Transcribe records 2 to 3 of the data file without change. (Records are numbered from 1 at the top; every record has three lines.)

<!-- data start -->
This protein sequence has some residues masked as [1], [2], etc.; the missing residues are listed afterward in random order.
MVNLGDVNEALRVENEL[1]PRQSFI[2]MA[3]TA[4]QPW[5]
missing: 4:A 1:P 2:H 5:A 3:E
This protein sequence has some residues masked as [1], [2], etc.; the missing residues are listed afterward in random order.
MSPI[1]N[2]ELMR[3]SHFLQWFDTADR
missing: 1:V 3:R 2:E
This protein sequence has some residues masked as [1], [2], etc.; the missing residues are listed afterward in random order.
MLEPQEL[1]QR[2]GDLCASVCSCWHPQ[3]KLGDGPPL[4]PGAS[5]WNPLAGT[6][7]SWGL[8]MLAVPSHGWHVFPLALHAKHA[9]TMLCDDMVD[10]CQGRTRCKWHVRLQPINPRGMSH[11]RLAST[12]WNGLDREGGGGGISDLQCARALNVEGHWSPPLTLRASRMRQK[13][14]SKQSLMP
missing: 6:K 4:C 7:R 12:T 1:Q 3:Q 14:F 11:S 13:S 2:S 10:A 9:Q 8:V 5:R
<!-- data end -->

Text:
This protein sequence has some residues masked as [1], [2], etc.; the missing residues are listed afterward in random order.
MSPI[1]N[2]ELMR[3]SHFLQWFDTADR
missing: 1:V 3:R 2:E
This protein sequence has some residues masked as [1], [2], etc.; the missing residues are listed afterward in random order.
MLEPQEL[1]QR[2]GDLCASVCSCWHPQ[3]KLGDGPPL[4]PGAS[5]WNPLAGT[6][7]SWGL[8]MLAVPSHGWHVFPLALHAKHA[9]TMLCDDMVD[10]CQGRTRCKWHVRLQPINPRGMSH[11]RLAST[12]WNGLDREGGGGGISDLQCARALNVEGHWSPPLTLRASRMRQK[13][14]SKQSLMP
missing: 6:K 4:C 7:R 12:T 1:Q 3:Q 14:F 11:S 13:S 2:S 10:A 9:Q 8:V 5:R